I care about this sector. I want it to do well, to serve its customers well, and to treat its staff well. Given the transition to a smarter, lower-carbon economy, it has the potential to be a massive success story for our country, but if we are to take the country with us on that journey, people must have faith in the market and the regulation that underpins it. There are those who say that politicians should not interfere, but they are wrong. I did not come to this brief with a prepared agenda, but what I discovered about the way in which the energy market works, and the history of its botched privatisation, shocked me. Yes, the energy market is a free market, but a free market works only when there are proper rules to ensure competition and fair play, and it falls to us, as politicians, to set those rules.
Let me make a prediction. The energy market will change: it will be reformed. The public will pay a fair price for their energy, and after that painful process of reform, some of the energy companies will thank us for restoring the public’s trust in their industry. The question before the House, however, is this: will the Government help to make that happen, or will they stand on the sidelines doing nothing? Will they vacillate, play for time, and hope that the problem is kicked into the long grass before the next election, so that fixing it will become the job of another Minister? This is decision time. Will the Government act decisively in the consumer’s interest, or will they fail the test again, as they have done so many times before?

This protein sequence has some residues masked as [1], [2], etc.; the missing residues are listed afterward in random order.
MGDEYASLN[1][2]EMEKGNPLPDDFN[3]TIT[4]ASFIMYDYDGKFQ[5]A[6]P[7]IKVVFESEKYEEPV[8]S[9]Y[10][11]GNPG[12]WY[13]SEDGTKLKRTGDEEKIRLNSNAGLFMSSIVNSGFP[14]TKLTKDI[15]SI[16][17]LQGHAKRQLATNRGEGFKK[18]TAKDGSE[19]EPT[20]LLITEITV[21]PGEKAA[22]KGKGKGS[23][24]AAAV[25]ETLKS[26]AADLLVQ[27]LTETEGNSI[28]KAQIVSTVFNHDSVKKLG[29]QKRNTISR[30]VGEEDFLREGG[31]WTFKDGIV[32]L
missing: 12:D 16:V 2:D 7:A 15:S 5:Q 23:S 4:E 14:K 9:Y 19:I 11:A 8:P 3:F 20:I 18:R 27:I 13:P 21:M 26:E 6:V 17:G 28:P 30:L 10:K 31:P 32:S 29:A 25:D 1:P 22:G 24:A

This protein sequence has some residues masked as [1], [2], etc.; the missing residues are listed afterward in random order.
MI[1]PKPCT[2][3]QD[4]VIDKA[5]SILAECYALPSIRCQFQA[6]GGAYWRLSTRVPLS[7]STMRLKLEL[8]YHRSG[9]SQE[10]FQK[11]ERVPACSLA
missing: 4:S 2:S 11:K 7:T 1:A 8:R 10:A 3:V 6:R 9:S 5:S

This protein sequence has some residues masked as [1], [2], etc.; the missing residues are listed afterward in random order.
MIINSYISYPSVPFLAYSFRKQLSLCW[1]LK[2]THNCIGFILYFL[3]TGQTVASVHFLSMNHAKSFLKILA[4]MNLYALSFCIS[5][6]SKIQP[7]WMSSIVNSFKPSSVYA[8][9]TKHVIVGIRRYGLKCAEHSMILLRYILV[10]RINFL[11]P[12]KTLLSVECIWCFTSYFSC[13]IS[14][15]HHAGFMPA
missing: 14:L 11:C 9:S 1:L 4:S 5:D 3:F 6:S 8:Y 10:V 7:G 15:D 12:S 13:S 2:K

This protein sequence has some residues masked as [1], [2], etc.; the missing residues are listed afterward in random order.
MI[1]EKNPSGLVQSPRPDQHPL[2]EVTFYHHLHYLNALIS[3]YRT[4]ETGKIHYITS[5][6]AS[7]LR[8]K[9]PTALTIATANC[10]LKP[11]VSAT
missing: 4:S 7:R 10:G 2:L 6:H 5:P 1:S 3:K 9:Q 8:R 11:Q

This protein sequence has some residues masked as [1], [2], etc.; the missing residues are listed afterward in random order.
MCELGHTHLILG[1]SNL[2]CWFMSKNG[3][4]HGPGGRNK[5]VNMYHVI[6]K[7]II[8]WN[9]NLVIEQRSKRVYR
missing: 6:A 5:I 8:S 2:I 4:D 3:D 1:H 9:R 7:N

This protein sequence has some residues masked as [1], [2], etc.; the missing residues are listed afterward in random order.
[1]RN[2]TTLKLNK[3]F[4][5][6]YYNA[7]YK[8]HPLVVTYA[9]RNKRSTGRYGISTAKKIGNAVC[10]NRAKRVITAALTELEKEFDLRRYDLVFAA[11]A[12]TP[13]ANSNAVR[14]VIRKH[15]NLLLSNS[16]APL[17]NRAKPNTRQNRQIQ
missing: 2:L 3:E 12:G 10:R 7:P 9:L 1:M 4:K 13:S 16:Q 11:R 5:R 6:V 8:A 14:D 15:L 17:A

Today we can send a clear message that the days of rip-off energy bills are over. Should we freeze bills until the market is fixed for the future? That is the decision that we now face. There must be no more running away. It is time for the Government to do their job: it is time for them to govern. I urge all Members who care about the unfairness of energy bills to join us in the Lobby this afternoon, and I commend the motion to the House.
When we debated this same topic in November last year, I said that I would welcome every opportunity to debate the best way in which to help people and improve Britain’s energy markets, so I am grateful to Caroline Flint for at last returning to the topic—not least because we took another huge step forward last week with the publication of the first annual competition assessment, an assessment that we had commissioned, and Ofgem’s proposal to refer the energy market to the Competition and Markets Authority for a full market investigation.
We are supporting a step forward for the consumer that the last Government ducked time and again. We now have an independent, impartial, evidence-based, fair and just process for ensuring that the markets are working properly for consumers. I am delighted that the official Opposition have changed their minds and backed us on that, but today I want to address directly the question at hand, which is whether there should be a Government-imposed energy price freeze in the meantime. Quite simply, my answer to that question is no, because it would not work, and, in fact, would hurt the consumer.